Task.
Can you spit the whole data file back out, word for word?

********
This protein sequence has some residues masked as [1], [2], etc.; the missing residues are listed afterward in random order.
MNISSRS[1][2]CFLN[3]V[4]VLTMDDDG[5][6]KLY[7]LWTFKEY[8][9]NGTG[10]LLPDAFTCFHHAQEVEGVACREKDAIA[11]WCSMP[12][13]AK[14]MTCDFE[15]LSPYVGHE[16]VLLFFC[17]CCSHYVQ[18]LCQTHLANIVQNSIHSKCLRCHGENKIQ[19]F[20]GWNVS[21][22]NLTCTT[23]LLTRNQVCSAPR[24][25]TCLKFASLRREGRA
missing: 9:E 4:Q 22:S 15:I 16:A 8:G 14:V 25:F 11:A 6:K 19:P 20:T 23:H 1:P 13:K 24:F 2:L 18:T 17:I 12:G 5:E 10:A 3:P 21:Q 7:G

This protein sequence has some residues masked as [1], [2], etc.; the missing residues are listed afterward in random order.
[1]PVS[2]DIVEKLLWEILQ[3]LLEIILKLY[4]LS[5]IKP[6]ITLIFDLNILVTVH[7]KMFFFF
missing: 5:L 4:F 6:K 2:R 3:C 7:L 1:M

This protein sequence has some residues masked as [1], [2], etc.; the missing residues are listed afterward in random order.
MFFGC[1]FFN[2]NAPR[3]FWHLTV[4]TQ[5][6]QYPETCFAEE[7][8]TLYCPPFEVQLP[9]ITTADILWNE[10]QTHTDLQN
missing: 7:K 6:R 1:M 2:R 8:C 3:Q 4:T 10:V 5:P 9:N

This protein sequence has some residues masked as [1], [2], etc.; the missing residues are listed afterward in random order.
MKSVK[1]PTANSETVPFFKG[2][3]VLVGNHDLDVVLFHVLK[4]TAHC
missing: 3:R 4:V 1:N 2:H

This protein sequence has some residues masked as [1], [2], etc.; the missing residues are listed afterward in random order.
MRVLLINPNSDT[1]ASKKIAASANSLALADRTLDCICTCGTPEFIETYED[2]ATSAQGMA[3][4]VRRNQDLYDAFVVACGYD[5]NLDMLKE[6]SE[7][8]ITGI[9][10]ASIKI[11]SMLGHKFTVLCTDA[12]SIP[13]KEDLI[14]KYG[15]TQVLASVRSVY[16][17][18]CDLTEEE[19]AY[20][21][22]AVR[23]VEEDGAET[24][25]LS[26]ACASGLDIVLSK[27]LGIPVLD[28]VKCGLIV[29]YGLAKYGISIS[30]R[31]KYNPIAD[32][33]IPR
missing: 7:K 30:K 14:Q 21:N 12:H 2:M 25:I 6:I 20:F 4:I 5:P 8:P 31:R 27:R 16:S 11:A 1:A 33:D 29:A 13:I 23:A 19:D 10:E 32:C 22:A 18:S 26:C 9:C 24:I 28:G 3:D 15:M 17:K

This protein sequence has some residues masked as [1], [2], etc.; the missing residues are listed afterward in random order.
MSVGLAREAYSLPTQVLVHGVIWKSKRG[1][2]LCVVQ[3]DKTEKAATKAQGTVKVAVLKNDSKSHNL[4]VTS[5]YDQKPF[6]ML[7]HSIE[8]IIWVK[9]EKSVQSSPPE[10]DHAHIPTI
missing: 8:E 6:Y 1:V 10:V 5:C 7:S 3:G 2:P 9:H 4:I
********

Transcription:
This protein sequence has some residues masked as [1], [2], etc.; the missing residues are listed afterward in random order.
MNISSRS[1][2]CFLN[3]V[4]VLTMDDDG[5][6]KLY[7]LWTFKEY[8][9]NGTG[10]LLPDAFTCFHHAQEVEGVACREKDAIA[11]WCSMP[12][13]AK[14]MTCDFE[15]LSPYVGHE[16]VLLFFC[17]CCSHYVQ[18]LCQTHLANIVQNSIHSKCLRCHGENKIQ[19]F[20]GWNVS[21][22]NLTCTT[23]LLTRNQVCSAPR[24][25]TCLKFASLRREGRA
missing: 9:E 4:Q 22:S 15:I 16:A 8:G 14:V 25:F 11:A 6:K 19:P 20:T 23:H 1:P 13:K 24:F 2:L 18:T 17:I 12:G 5:E 10:A 3:P 21:Q 7:G

This protein sequence has some residues masked as [1], [2], etc.; the missing residues are listed afterward in random order.
[1]PVS[2]DIVEKLLWEILQ[3]LLEIILKLY[4]LS[5]IKP[6]ITLIFDLNILVTVH[7]KMFFFF
missing: 5:L 4:F 6:K 2:R 3:C 7:L 1:M

This protein sequence has some residues masked as [1], [2], etc.; the missing residues are listed afterward in random order.
MFFGC[1]FFN[2]NAPR[3]FWHLTV[4]TQ[5][6]QYPETCFAEE[7][8]TLYCPPFEVQLP[9]ITTADILWNE[10]QTHTDLQN
missing: 7:K 6:R 1:M 2:R 8:C 3:Q 4:T 10:V 5:P 9:N

This protein sequence has some residues masked as [1], [2], etc.; the missing residues are listed afterward in random order.
MKSVK[1]PTANSETVPFFKG[2][3]VLVGNHDLDVVLFHVLK[4]TAHC
missing: 3:R 4:V 1:N 2:H

This protein sequence has some residues masked as [1], [2], etc.; the missing residues are listed afterward in random order.
MRVLLINPNSDT[1]ASKKIAASANSLALADRTLDCICTCGTPEFIETYED[2]ATSAQGMA[3][4]VRRNQDLYDAFVVACGYD[5]NLDMLKE[6]SE[7][8]ITGI[9][10]ASIKI[11]SMLGHKFTVLCTDA[12]SIP[13]KEDLI[14]KYG[15]TQVLASVRSVY[16][17][18]CDLTEEE[19]AY[20][21][22]AVR[23]VEEDGAET[24][25]LS[26]ACASGLDIVLSK[27]LGIPVLD[28]VKCGLIV[29]YGLAKYGISIS[30]R[31]KYNPIAD[32][33]IPR
missing: 7:K 30:K 14:Q 21:N 12:H 2:M 25:I 6:I 20:F 4:I 5:P 8:P 31:R 27:R 16:S 11:A 1:A 33:D 29:A 13:I 23:A 19:D 10:E 32:C 22:A 18:S 26:C 9:C 24:I 28:G 3:D 15:M 17:K

This protein sequence has some residues masked as [1], [2], etc.; the missing residues are listed afterward in random order.
MSVGLAREAYSLPTQVLVHGVIWKSKRG[1][2]LCVVQ[3]DKTEKAATKAQGTVKVAVLKNDSKSHNL[4]VTS[5]YDQKPF[6]ML[7]HSIE[8]IIWVK[9]EKSVQSSPPE[10]DHAHIPTI
missing: 8:E 6:Y 1:V 10:V 5:C 7:S 3:G 2:P 9:H 4:I